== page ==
From The Philosophers' Magazine, a review of Darwinism and its Discontents by Michael Ruse. More on Enhancing Evolution: The Ethical Case for Making Better People by John Harris. A review of Science and Ethics: Can Science Help Us Make Wise Moral Judgments? A review of Re-Engineering Philosophy for Limited Beings: Piecewise Approximations to Reality by William C. Wimsatt. Trees by design: What happens when genetic engineering comes to the forest? Can plants think? This slime solved a maze. From Wired, here are the top 10 new organisms of 2007. Whatever happened to smallpox? Humanity stomps nature but is still vulnerable to humanity. A spectrum of disorders: An article on the urgent search to understand the biological basis of autism. Can a drug cure an addict? Researchers are working on a vaccine that could neuter the effects of narcotics like cocaine, but some experts warn this magic bullet could backfire. Questionable numbers for a questionable remedy: Echinacea might be useful as a cold remedy or preventative, but science hasn't shown it yet. A review of Snake Oil Science: The Truth About Complementary and Alternative Medicine by R. Barker Bausell.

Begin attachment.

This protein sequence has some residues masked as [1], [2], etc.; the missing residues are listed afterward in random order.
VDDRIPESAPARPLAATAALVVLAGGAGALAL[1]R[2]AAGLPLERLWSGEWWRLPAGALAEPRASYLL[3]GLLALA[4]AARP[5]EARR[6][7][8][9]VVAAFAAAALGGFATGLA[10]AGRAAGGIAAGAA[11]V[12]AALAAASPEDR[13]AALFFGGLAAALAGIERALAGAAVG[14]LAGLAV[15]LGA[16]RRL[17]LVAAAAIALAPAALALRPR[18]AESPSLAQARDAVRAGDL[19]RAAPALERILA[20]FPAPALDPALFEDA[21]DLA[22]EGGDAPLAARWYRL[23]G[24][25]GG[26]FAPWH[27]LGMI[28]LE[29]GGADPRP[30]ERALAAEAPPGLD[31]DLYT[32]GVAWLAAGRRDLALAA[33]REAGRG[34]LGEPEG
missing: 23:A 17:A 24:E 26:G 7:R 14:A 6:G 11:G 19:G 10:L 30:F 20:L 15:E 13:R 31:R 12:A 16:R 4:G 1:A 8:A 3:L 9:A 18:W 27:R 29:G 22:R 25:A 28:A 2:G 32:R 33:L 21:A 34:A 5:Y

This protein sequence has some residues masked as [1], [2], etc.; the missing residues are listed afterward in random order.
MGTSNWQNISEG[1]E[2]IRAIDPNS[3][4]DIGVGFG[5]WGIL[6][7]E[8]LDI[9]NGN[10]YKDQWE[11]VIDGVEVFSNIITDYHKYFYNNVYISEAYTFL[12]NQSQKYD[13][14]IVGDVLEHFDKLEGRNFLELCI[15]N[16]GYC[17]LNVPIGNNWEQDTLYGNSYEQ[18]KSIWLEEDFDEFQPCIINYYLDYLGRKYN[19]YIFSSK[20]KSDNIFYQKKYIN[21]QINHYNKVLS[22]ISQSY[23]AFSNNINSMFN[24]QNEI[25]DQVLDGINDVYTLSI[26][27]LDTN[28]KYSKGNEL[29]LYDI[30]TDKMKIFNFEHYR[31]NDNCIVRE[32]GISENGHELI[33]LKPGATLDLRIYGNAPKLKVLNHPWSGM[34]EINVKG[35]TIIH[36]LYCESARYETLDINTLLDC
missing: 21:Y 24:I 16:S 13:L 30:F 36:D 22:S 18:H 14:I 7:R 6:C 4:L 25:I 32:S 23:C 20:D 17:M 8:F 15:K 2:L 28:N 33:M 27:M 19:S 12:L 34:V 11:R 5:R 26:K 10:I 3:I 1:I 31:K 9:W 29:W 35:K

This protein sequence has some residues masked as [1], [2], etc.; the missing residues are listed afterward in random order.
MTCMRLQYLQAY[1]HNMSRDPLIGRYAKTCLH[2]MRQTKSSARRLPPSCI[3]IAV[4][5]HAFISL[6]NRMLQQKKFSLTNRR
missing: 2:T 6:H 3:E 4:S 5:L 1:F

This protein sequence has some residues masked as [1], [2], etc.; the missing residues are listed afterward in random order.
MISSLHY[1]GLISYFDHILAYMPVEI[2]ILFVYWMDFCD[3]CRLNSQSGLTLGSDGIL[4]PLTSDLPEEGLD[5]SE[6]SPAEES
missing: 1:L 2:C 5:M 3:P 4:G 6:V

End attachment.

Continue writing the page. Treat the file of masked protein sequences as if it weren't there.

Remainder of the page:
From Business Week, pundits are eager to provide their predictions for the new year — here's something a little different: Ten Things That Won't Happen in 2008. President Bush and Sen. Hillary Rodham Clinton again top Gallup's annual lists of "most admired" men and women. More from David Brooks on The Sidney Awards. From The Economist, a big deal: Poker is getting younger, cleverer, duller and much, much richer; for those who like leaping into the abyss, Norway is the place to do it; and an article on the poignancy of piers: Musings on a favourite memento mori. Bike-sharing is caring: Bike-sharing programs that provide cheap access to inner-city bicycles are popular all over Europe, and Beijing, and even American cities are catching on. Artists only: Young arty types congregate, create and watch a show about young arty types — all online. From TNR, the unlikely story of how a depressing Joni Mitchell song became our newest Christmas standard. For those of you who think Christmas celebrations have "lost" their spiritual meaning, think again: Some historians say they never really had any. Ubiquitous profanity prompts a debate: Some say the expression "Oh my God" is a swipe at the Almighty. Others say it's just a way of saying "wow".